*(San Diego’s East County) – Nuria Garcia Arteaga, an accomplished author and musician from Lima, Peru, now living in The Netherlands, has written and compiled a work of art that explores romance and intimacy; Love Marathon (“La maraton del amor”).
Love Marathon is a trilogy that follows the lives of three women, Malucha, Maniro and Magnolia. The three women hail from disparate socioeconomic backgrounds and exemplify the novel’s epigraph: “Latin American women are like their nations, some self-destruct, others are destroyed and a few survive.”
This trilogy of stories in Love Marathon; Between Drizzle and Hate, Menkori and Of Sun and Moon captures the essence of human endeavor and frailty. The book is written in English and Spanish. Click to view video.
Arteaga sets the tone for this emotional and heartfelt story by utilizing music and the theme of the epigraph throughout. The author borrows from her own early life in Lima, Peru to tell this story. She defines herself as a mix of cultures and races, with her father being African American and her mother Peruvian, and the author having the ability to speak 6 languages. This book is about women and their emotions. It is interesting to note that when I asked of the author her description and definition of love, personally, she stated: “Love is the emotional bonding with everything around you. Starting with your children, family, friends and nature! It is a force that will make you prevail when other people give up. It is the peace that you find inside, remembering the best moments of your life.” This seems a marked departure from what she has actually written in Love Marathon.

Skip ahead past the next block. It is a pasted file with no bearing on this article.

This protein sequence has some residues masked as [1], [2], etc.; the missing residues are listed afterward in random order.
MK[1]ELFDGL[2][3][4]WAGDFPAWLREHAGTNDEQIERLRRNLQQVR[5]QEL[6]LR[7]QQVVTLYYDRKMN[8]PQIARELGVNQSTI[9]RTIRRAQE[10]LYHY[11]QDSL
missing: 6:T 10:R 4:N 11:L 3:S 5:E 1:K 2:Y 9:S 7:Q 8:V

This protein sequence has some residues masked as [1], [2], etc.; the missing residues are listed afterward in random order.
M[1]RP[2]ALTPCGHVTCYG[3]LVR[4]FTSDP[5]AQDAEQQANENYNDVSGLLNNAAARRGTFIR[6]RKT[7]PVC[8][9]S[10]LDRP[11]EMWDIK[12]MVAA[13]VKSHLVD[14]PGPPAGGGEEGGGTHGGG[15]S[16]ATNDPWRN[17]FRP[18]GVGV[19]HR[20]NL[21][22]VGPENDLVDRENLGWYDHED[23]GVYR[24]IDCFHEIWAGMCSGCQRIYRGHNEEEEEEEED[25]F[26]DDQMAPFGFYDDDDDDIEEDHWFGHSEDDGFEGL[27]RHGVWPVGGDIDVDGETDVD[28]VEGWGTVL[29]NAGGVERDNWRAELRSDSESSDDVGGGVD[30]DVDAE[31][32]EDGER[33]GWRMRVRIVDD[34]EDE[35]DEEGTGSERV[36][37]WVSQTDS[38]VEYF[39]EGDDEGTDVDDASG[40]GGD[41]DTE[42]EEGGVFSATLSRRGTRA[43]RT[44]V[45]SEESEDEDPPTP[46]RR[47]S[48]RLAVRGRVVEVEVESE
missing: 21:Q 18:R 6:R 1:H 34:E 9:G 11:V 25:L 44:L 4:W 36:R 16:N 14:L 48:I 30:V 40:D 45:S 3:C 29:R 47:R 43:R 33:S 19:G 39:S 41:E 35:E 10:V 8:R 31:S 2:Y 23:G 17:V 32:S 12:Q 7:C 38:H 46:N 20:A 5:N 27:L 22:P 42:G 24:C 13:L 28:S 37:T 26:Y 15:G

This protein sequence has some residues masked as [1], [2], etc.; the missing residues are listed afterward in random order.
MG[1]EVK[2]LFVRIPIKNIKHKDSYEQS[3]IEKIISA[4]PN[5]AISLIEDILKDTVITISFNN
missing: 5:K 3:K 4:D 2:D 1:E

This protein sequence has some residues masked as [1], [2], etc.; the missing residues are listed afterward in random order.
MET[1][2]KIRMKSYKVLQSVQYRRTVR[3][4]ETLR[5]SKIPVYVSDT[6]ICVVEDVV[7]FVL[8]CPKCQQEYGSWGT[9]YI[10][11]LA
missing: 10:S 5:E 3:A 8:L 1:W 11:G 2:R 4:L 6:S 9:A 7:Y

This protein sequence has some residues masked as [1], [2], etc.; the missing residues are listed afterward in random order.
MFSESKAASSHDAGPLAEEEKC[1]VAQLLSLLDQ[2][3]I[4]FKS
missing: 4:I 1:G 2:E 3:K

Arteaga is clearly a romantic, as demonstrated in another and similar of her works; Carmen Y Cuba. Carmen lives in Holland and works in Cuba. After two decades she meets again Jean Paul, the love of her life. She shares with him a night of passion. As with Love Marathon and seemingly most of her writings, the story has a bitter-sweet ending.